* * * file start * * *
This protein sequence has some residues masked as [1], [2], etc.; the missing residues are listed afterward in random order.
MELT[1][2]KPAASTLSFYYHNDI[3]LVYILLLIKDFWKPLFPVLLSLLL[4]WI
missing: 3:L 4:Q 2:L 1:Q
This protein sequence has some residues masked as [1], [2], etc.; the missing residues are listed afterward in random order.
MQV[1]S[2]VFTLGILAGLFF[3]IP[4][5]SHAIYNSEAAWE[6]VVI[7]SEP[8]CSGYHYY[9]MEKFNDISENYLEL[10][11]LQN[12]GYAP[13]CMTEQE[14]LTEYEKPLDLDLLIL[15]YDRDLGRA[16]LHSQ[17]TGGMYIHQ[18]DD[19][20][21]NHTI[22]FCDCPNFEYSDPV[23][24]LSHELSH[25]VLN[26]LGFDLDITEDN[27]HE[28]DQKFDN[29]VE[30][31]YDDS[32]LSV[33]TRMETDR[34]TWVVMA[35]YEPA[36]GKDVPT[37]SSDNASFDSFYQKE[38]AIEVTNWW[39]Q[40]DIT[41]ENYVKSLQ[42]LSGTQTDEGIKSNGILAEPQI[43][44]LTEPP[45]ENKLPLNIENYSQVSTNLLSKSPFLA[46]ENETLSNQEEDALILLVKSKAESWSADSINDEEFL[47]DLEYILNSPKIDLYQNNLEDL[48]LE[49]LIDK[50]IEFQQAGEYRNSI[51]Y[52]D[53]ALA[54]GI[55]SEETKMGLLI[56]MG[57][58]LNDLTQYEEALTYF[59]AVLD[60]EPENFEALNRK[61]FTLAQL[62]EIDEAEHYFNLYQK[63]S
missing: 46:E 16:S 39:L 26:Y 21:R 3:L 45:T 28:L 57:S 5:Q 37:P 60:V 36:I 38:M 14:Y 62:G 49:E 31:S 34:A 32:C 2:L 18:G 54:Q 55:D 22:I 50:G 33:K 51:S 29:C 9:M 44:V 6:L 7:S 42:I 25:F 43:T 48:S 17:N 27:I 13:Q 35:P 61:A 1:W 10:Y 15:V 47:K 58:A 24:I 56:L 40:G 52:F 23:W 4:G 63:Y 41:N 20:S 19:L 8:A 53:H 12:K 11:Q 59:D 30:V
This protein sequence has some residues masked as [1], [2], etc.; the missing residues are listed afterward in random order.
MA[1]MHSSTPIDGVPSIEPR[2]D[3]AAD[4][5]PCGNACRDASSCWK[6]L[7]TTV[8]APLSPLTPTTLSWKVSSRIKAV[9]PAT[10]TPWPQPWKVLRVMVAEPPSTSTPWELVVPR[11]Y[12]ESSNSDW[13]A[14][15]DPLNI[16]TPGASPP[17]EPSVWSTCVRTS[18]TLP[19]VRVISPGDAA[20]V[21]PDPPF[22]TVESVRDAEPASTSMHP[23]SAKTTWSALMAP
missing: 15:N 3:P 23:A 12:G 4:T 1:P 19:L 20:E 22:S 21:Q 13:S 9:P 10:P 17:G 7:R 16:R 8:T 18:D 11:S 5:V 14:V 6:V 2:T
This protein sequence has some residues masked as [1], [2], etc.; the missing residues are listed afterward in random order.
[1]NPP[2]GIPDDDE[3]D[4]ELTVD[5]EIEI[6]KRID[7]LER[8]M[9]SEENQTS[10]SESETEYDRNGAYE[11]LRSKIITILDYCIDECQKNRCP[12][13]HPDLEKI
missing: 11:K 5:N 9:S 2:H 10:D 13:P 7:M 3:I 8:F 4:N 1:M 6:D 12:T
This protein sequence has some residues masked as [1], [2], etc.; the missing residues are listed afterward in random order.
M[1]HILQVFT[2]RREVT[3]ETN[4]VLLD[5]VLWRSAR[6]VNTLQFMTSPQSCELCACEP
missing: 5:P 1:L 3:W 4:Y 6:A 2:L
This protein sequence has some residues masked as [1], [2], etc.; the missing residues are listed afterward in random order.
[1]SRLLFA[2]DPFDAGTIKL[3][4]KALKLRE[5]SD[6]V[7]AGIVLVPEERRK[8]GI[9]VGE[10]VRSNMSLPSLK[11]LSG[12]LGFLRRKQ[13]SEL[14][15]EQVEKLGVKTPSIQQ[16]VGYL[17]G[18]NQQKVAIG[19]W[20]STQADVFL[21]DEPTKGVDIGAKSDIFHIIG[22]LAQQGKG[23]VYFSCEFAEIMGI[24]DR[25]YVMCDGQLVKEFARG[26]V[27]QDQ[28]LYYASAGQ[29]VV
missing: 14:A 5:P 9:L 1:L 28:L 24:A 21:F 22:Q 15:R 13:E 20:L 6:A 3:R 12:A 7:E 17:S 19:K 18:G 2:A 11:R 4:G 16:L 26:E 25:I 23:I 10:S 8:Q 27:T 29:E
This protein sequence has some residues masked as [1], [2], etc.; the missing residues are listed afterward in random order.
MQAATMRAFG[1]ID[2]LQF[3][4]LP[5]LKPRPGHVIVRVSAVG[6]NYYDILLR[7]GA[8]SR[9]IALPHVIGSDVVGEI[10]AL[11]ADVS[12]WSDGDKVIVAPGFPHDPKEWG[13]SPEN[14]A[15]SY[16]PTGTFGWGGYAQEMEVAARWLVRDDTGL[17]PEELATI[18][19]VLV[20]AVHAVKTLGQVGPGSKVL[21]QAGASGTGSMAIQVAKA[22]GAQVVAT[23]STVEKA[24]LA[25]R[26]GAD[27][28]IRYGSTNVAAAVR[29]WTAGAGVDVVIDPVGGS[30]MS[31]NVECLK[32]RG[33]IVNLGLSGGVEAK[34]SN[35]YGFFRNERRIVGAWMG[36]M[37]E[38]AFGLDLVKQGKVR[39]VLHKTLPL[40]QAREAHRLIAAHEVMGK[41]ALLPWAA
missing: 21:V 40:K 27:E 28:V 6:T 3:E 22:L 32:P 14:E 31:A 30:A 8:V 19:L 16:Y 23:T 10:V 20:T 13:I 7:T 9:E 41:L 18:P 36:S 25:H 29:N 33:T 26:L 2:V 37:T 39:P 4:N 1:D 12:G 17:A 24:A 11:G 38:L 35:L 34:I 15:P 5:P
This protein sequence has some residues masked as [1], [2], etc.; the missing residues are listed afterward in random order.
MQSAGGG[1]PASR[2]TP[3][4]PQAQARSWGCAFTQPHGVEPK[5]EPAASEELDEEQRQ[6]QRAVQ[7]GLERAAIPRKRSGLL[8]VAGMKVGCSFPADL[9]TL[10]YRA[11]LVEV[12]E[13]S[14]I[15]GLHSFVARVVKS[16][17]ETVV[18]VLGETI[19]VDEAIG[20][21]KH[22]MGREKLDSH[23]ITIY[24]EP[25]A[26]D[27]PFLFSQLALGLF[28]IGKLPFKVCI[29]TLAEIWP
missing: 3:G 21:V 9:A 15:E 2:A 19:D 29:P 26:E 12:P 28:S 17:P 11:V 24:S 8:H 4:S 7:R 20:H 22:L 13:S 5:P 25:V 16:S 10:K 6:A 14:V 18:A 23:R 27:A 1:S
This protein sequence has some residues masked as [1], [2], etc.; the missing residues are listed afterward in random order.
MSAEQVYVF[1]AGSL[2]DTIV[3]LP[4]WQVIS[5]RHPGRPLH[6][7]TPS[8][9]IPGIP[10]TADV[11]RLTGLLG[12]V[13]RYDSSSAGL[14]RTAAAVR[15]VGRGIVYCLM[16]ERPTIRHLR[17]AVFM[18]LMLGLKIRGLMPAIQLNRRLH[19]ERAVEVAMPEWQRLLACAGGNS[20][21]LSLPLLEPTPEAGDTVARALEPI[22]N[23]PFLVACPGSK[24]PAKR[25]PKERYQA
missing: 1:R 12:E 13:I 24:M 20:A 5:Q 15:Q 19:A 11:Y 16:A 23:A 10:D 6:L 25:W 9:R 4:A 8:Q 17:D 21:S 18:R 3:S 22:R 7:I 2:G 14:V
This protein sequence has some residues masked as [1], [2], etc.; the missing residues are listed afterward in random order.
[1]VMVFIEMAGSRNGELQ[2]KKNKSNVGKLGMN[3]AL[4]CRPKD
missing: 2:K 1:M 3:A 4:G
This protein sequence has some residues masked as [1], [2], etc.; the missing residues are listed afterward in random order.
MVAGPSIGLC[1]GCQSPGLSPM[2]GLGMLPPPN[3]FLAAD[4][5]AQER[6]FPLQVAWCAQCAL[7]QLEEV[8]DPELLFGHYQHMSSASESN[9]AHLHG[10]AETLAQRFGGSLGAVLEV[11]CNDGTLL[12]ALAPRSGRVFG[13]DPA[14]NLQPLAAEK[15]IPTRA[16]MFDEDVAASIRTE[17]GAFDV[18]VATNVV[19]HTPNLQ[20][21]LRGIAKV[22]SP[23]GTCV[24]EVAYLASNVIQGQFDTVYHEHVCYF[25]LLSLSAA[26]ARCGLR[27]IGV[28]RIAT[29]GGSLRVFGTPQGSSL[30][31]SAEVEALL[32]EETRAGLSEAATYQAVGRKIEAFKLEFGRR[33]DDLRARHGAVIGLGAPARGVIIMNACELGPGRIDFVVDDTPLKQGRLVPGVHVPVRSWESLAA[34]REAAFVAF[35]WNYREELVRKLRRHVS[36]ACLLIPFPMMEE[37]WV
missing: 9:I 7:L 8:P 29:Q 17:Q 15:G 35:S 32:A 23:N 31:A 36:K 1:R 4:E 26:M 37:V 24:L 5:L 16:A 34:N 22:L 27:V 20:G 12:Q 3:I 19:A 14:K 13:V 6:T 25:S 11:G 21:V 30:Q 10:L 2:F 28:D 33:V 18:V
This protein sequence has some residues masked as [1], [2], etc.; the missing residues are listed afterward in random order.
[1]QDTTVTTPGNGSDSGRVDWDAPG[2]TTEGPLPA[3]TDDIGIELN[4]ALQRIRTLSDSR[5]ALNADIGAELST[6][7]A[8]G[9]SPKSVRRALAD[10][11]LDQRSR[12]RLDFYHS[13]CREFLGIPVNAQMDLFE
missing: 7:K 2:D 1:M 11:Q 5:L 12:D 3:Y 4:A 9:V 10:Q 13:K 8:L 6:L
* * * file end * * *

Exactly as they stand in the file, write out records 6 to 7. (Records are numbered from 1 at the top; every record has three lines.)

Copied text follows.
This protein sequence has some residues masked as [1], [2], etc.; the missing residues are listed afterward in random order.
[1]SRLLFA[2]DPFDAGTIKL[3][4]KALKLRE[5]SD[6]V[7]AGIVLVPEERRK[8]GI[9]VGE[10]VRSNMSLPSLK[11]LSG[12]LGFLRRKQ[13]SEL[14][15]EQVEKLGVKTPSIQQ[16]VGYL[17]G[18]NQQKVAIG[19]W[20]STQADVFL[21]DEPTKGVDIGAKSDIFHIIG[22]LAQQGKG[23]VYFSCEFAEIMGI[24]DR[25]YVMCDGQLVKEFARG[26]V[27]QDQ[28]LYYASAGQ[29]VV
missing: 14:A 5:P 9:L 1:L 28:L 24:A 21:F 22:Q 15:R 13:E 20:L 6:A 3:R 12:A 7:E 17:S 19:K 18:G 2:A 11:R 4:G 16:L 26:E 25:I 23:I 10:S 8:Q 27:T 29:E
This protein sequence has some residues masked as [1], [2], etc.; the missing residues are listed afterward in random order.
MQAATMRAFG[1]ID[2]LQF[3][4]LP[5]LKPRPGHVIVRVSAVG[6]NYYDILLR[7]GA[8]SR[9]IALPHVIGSDVVGEI[10]AL[11]ADVS[12]WSDGDKVIVAPGFPHDPKEWG[13]SPEN[14]A[15]SY[16]PTGTFGWGGYAQEMEVAARWLVRDDTGL[17]PEELATI[18][19]VLV[20]AVHAVKTLGQVGPGSKVL[21]QAGASGTGSMAIQVAKA[22]GAQVVAT[23]STVEKA[24]LA[25]R[26]GAD[27][28]IRYGSTNVAAAVR[29]WTAGAGVDVVIDPVGGS[30]MS[31]NVECLK[32]RG[33]IVNLGLSGGVEAK[34]SN[35]YGFFRNERRIVGAWMG[36]M[37]E[38]AFGLDLVKQGKVR[39]VLHKTLPL[40]QAREAHRLIAAHEVMGK[41]ALLPWAA
missing: 21:V 40:K 27:E 28:V 6:T 3:E 22:L 32:P 14:E 31:A 30:A 8:V 19:L 16:Y 23:T 10:V 20:T 13:I 7:T 9:E 41:L 18:P 36:S 25:H 29:N 33:T 26:L 2:V 37:T 39:P 4:N 1:D 12:G 17:A 24:A 11:G 38:L 35:L 34:I 15:P 5:P